It makes no difference the color of the case of the LED - only the receiver. You want it to appear black, because that is an IR pass/visible block filter.liudr, are wet erase black markers transparent to IR?I would just buy an IR phototransistor. If it doesn't have a black casing, it isn't only IR.
OP: You said you "verified polarity of the emitter and the detector." How did you do that for the detector? FWIW, this guy found that "The Radioshack IR pairs are somewhat confusing, in that the IR LED and the detector kind of have "backwards" pins. On the IR LED the long pin is the positive side, whereas on the detector the short pin is the positive side (it was labeled as the "collector" on the diagram on the back of the package I got.)"Also, it might help if you post the emitter and detector specs that are on the Radio Shack package (or just post a pic of the package).
These days, I stick to Vishay, Osram, etc.
Yes, it was too big, and then I exceeded my post count or whatever...bleh. Here it is.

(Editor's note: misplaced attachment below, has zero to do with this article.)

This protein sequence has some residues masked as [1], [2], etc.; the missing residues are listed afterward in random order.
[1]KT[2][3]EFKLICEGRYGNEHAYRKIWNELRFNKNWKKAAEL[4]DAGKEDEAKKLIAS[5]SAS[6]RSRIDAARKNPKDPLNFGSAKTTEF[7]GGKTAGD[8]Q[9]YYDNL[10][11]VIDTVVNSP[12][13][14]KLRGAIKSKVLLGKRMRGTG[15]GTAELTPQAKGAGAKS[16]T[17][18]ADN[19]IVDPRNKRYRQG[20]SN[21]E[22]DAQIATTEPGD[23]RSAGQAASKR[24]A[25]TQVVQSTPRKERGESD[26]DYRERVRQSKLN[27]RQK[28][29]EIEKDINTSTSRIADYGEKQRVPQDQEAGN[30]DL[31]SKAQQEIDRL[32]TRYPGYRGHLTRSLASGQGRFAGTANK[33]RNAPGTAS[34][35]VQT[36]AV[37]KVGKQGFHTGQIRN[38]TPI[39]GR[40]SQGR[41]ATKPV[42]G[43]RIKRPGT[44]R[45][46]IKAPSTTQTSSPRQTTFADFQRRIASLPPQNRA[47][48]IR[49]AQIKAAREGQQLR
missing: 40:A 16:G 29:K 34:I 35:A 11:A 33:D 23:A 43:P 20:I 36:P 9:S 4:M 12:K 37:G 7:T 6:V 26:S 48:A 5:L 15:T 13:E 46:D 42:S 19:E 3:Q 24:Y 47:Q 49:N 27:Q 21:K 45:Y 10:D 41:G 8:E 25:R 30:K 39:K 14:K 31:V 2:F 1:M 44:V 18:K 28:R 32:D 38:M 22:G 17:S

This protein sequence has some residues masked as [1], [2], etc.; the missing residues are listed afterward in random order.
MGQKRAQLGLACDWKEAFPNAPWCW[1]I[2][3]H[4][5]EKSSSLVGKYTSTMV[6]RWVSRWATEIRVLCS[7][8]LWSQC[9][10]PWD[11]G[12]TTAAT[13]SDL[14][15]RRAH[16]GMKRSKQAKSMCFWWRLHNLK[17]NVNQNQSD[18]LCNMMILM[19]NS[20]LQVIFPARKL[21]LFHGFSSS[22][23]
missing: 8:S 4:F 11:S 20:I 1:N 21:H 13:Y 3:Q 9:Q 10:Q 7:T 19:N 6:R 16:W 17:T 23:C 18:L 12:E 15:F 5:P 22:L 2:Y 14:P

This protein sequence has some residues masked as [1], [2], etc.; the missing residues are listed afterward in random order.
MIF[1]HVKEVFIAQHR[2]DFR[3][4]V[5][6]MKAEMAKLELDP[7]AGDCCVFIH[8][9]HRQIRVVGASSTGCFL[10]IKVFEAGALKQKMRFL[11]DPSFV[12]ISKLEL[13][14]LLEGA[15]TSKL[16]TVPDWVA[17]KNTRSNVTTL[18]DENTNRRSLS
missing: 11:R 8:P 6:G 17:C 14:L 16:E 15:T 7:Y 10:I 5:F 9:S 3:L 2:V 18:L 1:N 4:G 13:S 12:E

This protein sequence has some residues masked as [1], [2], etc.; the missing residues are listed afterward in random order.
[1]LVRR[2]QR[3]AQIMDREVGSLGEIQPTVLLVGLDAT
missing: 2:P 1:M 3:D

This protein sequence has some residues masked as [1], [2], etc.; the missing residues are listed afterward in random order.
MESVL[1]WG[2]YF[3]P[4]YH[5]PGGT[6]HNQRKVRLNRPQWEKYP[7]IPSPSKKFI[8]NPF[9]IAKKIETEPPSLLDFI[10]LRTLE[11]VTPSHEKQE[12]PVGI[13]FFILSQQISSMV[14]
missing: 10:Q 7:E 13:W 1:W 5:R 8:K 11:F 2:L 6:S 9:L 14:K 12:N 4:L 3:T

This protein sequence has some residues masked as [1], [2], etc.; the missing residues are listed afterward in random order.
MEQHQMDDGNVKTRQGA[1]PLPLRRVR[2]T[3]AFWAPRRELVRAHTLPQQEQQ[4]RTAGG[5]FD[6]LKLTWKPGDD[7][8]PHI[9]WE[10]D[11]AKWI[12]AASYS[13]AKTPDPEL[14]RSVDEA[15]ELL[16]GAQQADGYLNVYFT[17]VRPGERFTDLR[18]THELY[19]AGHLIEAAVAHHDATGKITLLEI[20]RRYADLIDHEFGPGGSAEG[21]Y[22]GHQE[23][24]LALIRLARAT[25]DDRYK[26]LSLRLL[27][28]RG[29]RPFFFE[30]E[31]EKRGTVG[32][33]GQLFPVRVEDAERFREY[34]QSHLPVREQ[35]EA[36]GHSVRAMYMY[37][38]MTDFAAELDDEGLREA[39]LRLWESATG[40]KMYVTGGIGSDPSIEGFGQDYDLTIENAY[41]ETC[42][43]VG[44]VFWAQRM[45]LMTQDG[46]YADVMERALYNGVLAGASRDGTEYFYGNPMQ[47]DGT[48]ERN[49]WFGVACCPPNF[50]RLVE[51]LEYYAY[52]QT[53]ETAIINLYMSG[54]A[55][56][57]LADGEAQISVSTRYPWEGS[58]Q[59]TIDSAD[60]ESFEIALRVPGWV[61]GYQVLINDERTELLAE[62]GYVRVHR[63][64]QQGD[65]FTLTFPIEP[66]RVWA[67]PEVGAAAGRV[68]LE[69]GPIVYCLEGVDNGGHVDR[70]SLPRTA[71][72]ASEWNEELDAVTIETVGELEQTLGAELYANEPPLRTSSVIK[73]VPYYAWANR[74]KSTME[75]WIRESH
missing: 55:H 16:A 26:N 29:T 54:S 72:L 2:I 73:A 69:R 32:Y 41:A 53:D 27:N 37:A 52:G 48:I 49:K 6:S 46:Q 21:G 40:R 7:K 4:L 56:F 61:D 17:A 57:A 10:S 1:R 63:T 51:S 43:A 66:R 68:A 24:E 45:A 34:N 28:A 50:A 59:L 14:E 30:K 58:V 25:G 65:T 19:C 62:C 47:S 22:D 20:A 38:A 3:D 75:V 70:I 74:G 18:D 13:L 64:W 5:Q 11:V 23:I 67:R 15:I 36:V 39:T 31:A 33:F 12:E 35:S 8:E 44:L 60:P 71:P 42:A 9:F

If a bit of reading were all it took for anyone to understand anything, then colleges, teachers, tutors, and forums would all be very unnecessary.
Often, that's true, but in this case all you had to do was google "phototransistor circuit" or similar. Still, not to worry, you know how they work now. (Didn't mean to sound rude, but my patience gets stretched a little sometimes.
It's not a photo-transistor - it's just a photo-diode, with bad labelling on the pins.
Well then, here's another version of that same pair, different package and set of device details, that should really frost your cookies --276-142 vs 276-0142The "detector" has a phototransistor symbol and transistor "specs", but its leads are labeled "A" and "C".[There's an irrelevant depiction of an optocoupler, or whatever, too (Holy TMI, Batman!) - but the package has two discrete components.]